Sleepwalking toward a US-Germany trade war

Sleepwalking toward a US-Germany trade war

Countries tend to go to war with one another when they have irreconcilable differences on a big issue on which they entertain very different points of view. The same would seem to be true of trade wars.

This must make one think that the present dialog of the deaf between the United States and German governments on the question of Germany’s outsized external current account surplus will eventually end in a full-scale trade war between those two nations.

That is unless somehow the International Monetary Fund (IMF) can find a way to mediate an acceptable solution to the two parties.

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At the heart of present U.S.-German trade frictions is Germany’s massive external current account surplus. At almost $300 billion, Germany has the world’s largest such surplus. Meanwhile, at almost 8 percent of GDP, Germany’s current account surplus is a large multiple of China’s sub-2 percent-of-GDP surplus.

 

While President TrumpDonald John TrumpA better VA, with mental health services, is essential for America's veterans Pelosi, Nadler tangle on impeachment, contempt vote Trump arrives in Japan to kick off 4-day state visit MORE has been particularly vocal about the unfair advantage that Germany derives from its large surplus and is threatening increasing automobile tariffs to reduce it, he is not the first U.S. president to raise Germany’s surplus as an issue of contention.

Already, under the Obama administration, the U.S. Treasury placed Germany on the list of those countries like China, Japan and South Korea, whose policies needed to be monitored for possible currency manipulation. It did so precisely because of Germany’s large and persistent external surplus.

Among the more telling indications of the seemingly irreconcilable differences between the U.S. and Germany on the external surplus issue is the highly charged moral tone of the discussion.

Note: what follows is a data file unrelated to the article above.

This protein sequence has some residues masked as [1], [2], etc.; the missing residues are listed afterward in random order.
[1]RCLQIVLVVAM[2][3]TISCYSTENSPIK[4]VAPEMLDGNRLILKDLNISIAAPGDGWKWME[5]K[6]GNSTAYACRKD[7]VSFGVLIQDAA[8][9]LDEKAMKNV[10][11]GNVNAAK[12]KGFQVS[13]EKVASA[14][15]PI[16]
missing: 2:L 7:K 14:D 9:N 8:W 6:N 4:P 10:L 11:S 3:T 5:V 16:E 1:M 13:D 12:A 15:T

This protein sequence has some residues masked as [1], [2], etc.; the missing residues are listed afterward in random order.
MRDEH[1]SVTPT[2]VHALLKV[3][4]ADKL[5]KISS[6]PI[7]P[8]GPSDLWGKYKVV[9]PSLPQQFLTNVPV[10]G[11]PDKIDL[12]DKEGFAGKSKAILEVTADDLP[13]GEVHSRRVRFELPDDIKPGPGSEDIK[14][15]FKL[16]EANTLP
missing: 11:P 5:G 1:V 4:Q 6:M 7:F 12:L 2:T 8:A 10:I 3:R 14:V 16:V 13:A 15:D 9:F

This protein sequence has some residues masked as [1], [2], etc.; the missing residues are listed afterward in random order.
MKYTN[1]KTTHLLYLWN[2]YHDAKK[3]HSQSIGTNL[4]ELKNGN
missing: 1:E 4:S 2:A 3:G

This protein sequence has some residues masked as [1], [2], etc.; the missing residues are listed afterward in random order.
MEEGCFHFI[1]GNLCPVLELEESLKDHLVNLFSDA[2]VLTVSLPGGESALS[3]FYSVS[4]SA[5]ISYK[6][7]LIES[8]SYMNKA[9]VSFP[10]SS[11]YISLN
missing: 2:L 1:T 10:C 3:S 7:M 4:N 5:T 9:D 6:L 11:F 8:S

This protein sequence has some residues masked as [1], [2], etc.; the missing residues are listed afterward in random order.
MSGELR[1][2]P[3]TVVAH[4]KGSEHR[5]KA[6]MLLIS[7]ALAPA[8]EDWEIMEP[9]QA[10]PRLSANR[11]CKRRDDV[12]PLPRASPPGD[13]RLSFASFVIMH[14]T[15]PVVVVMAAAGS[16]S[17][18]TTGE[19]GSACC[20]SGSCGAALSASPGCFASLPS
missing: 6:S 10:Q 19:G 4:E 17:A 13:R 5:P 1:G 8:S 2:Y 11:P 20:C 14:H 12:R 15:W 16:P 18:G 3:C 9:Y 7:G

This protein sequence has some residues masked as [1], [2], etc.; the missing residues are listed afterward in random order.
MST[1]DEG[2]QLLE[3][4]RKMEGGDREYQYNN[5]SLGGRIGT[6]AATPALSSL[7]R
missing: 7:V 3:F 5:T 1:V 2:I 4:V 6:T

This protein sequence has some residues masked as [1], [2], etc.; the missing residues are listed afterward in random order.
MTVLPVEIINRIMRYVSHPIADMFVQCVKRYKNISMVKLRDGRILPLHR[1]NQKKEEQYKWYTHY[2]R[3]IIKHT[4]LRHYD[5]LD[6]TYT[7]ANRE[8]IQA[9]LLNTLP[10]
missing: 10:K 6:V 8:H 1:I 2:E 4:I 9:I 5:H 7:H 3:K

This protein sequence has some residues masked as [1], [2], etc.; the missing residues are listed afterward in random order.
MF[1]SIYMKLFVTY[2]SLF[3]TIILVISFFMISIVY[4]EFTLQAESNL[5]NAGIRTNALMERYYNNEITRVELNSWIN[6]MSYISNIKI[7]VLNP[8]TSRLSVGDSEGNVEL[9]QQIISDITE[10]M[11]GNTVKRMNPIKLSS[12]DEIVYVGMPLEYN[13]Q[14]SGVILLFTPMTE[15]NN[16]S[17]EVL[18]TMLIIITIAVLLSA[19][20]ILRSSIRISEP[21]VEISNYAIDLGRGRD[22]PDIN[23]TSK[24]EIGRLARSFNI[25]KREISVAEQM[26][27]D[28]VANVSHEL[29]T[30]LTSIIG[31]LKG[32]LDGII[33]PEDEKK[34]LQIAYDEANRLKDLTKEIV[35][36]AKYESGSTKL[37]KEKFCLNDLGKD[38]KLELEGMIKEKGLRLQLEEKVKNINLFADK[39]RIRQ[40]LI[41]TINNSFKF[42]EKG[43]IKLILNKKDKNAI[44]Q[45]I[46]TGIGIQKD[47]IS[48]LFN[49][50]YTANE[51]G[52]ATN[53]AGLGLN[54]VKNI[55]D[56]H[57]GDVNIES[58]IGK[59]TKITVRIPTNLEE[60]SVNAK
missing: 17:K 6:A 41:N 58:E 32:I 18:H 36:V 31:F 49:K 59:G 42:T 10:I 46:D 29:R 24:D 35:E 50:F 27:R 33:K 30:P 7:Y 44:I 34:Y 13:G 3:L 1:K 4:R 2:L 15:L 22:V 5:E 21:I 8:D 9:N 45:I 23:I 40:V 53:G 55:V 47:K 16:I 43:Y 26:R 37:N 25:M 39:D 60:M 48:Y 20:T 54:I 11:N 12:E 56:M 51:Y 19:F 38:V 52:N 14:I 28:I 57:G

For its part, the Trump administration sees Germany’s large surplus as an indication of Germany’s free riding the global economic system and stealing jobs from the United States and the rest of the world by pursuing policies that give it an unfair competitive advantage.

For its part, the German government sees the surplus as a sign of virtue and a reward for Germany maintaining highly disciplined macroeconomic policies.

It also does not help matters that the U.S. and German governments have very different views about Germany’s exchange rate policy.

For its part, the Trump administration regards Germany as having artificially suppressed the value of its currency since 1999 by abandoning the Deutschmark in favor of the euro.

By sharing a single currency with the weaker economies of Southern Europe that weigh down the euro, the U.S. government believes Germany has been enjoying the benefits of a more competitive exchange rate than would be the case under its own currency.

For its part, the German government claims that having joined the euro, there is no going back for Germany. As such, it claims that Germany no longer has its own exchange rate policy, but rather, it is the European Central Bank that determines the value of the euro, which now serves as Germany’s currency. 

The German government is equally resistant to suggestions by either the U.S. government or the IMF to calls that Germany be less restrictive in its budget policy with a view to help reducing its large external surplus.

Rather, it notes that Germany has a balanced budget amendment with which it legally must comply and that, in any event, Germany’s disciplined budget policies have served it well and are a salutary example for other countries to emulate.

Further seeming to put an amicable solution of the German external surplus problem out of reach is the Trump administration’s pursuit of a highly expansionary budget policy at this late stage in the U.S. economic cycle.

By cutting taxes and increasing public spending at a time that the U.S. economy is already at full employment, the Trump administration heightens the chances that the U.S. will revisit the twin deficit problem of the 1980s.

It will do so by both reducing the level of the country’s saving as well as by causing the U.S. dollar to rise in response to higher U.S. interest rates.

If ever there was an occasion for the IMF to mediate between two major countries with diametrically opposite views on an economic issue of utmost importance to the global economy, this has to be it.

This is especially the case considering that a full-scale trade war between the United States and Germany has the real potential to be highly destructive to international economic prosperity.

However, given President Trump’s seeming antipathy to international organizations and given Germany’s moral conviction of the correctness of its pursuit of budget balance, I am not holding out much hope that this will happen. Instead I am bracing myself for the U.S. and Germany to sleepwalk their way to a trade war.

Desmond Lachman is a resident fellow at the American Enterprise Institute. He was formerly a deputy director in the International Monetary Fund's Policy Development and Review Department and the chief emerging market economic strategist at Salomon Smith Barney.